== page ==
Sir Henry Wood programmed and conducted concerts at the Proms in London from 1894-1944.
Sir Henry Wood: Champion of J.S. Bach. Hannah French. The Boydell Press, 2019. 327 pages.
By Valerie Walden
Sir Henry Wood is not a name recognized by most American musicians. Co-founder and conductor of the London summer promenade concerts, now known as the Proms, from 1894-1944, Wood was an innovative programmer whose concerts frequently featured “new” music; he premiered 717 compositions by 357 contemporary composers, including Bartok, Hindemith, Prokofiev, and Stravinsky. He also loved the works of Johann Sebastian Bach and brought his music to thousands of listeners, introducing many of them to the composer for the first time.
Viewing Wood as an unappreciated figure in the “Bach revival” movement, Hannah French has industriously researched the scores and orchestral parts of the Bach works belonging to the conductor and used for his performances — heavily marked with performance notations. Donated by Wood to the Royal Academy of Music in 1938, they provide a detailed view of his approach to programming, interpretation, and musicianship, simultaneously documenting English orchestral performance practices of the era. French has organized her material into five sections, each richly illustrated with reproductions of the scores, orchestral organization lists, graphs, and tables showing orchestra details, metronome markings, structure and instrumentation of Bach’s orchestral works, as well as excerpts of Wood’s own transcriptions of this music.
Part 1 overviews the general musical environment and concert programming, as well as the audience reception to Bach’s music, that predates Wood’s career. Although the book does not provide a complete biography of the conductor, Part 2 details enough information to explain how Wood came to know Bach’s music and then follows Wood’s introduction and expansion of Bach programming through his tenure at the Proms. This section also interestingly documents and provides details about the musicians who performed this music.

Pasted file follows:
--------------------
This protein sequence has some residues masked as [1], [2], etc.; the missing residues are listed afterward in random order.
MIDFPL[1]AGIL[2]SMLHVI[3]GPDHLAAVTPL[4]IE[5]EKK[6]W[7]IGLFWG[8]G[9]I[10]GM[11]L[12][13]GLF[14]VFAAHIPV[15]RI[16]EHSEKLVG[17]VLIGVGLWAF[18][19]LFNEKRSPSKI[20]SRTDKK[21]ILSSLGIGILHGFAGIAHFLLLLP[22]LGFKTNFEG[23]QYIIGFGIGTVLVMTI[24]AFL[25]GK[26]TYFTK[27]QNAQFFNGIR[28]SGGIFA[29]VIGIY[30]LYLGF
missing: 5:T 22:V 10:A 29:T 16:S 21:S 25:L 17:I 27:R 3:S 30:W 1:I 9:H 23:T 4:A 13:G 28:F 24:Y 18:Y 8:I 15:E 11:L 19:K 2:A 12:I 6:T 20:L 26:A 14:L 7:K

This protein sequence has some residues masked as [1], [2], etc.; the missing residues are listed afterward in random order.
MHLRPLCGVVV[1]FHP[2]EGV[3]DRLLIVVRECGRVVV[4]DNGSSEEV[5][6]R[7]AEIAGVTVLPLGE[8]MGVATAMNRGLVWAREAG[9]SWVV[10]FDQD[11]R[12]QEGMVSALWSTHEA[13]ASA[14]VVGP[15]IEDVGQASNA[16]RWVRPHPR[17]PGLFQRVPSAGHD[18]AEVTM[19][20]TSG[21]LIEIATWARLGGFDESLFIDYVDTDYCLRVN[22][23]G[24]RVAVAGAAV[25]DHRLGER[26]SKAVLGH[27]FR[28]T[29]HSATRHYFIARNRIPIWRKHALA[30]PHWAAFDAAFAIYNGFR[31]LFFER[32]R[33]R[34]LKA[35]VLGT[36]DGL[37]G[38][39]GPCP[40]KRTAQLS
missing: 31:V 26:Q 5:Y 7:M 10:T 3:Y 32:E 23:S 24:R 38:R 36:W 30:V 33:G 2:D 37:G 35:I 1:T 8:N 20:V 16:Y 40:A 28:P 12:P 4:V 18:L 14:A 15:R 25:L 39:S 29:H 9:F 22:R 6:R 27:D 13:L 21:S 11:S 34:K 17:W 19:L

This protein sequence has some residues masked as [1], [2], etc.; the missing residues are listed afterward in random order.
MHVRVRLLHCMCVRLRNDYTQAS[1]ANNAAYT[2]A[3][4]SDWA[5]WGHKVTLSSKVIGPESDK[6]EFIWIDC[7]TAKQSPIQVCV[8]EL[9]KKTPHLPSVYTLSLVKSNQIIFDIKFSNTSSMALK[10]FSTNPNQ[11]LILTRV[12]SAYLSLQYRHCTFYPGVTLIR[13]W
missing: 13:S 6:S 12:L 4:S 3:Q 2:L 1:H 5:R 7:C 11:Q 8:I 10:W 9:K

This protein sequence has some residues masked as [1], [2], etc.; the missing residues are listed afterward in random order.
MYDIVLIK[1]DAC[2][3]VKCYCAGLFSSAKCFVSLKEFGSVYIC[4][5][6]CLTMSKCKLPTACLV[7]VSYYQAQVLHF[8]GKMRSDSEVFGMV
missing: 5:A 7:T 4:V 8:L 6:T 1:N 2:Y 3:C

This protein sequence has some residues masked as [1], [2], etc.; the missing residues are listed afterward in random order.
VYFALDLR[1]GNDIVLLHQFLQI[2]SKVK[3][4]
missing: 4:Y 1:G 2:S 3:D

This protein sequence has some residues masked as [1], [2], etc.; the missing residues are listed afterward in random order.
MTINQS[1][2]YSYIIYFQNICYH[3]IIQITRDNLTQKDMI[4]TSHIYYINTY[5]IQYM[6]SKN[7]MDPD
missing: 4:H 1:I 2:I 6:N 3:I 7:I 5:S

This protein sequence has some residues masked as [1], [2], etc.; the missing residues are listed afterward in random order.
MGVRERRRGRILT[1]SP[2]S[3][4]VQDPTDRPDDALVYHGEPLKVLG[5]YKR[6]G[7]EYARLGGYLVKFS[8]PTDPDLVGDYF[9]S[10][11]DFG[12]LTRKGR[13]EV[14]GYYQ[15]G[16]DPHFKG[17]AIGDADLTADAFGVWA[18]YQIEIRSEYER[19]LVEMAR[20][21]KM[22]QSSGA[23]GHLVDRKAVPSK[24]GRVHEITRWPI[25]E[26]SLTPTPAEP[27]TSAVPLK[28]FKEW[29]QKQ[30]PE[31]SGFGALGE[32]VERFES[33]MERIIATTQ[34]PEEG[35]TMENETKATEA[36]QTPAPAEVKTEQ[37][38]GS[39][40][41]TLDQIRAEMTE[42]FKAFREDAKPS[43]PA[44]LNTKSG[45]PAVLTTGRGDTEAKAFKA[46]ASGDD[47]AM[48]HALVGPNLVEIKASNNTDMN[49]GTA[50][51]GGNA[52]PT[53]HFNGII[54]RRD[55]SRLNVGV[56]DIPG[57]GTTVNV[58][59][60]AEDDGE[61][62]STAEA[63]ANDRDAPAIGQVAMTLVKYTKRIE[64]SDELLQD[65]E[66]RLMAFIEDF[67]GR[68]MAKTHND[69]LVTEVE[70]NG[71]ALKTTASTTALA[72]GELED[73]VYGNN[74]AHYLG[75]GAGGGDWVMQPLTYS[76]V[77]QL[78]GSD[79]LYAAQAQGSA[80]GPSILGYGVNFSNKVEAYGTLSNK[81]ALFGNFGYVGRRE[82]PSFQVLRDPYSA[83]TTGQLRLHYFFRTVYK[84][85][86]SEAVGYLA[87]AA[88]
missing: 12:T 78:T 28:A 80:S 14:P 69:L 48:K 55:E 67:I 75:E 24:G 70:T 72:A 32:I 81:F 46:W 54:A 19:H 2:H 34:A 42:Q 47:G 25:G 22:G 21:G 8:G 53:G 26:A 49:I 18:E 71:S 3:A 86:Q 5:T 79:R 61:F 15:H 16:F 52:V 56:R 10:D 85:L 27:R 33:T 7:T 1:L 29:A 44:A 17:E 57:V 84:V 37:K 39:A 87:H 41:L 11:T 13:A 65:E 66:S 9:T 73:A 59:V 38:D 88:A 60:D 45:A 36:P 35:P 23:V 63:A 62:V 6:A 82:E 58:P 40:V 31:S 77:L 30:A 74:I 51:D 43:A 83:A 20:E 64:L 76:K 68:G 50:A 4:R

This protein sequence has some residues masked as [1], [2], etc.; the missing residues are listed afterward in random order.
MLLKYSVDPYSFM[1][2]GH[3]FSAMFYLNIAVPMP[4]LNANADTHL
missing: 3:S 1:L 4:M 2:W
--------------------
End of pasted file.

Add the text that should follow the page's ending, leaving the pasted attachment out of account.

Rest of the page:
Wood’s interpretation of both Bach’s orchestral and vocal music is the purview of Parts 3 and 4. His particular focus for orchestral performance were the Brandenburg concertos and the orchestral suites. One of the novel aspects of Wood’s work patterns was his goal to streamline rehearsals. He gave his players thoroughly marked parts with performance instructions and maintained stringent budget constraints, resulting in minimal rehearsal time. These parts provide a wealth of information for French to share with her readers. In Part 3, the author also examines Wood’s use of differing editions, details his few recordings, and compares his interpretations with the recordings of other noteworthy conductors. Also documented is Wood’s proposed edition of the Brandenburg concertos with Boosey & Hawkes.
In Part 4, French looks at the cantatas, with special attention to Wood’s orchestrations, and his numerous performances of the Passions and the Mass in B minor, although many of these performances were at locations other than the Proms. Part 5 analyzes Wood’s influence in popularizing Bach’s music as part of the London “Bach revival.” These chapters contain more information about how Wood’s audiences responded to his performances and the continuing legacy of his contributions. The book concludes with an epilogue and nine appendices that contain further details about Wood’s working life. Appendix B is of special note, as it is the syllabus and existing notes to a lecture that Wood gave on Bach’s life in 1901.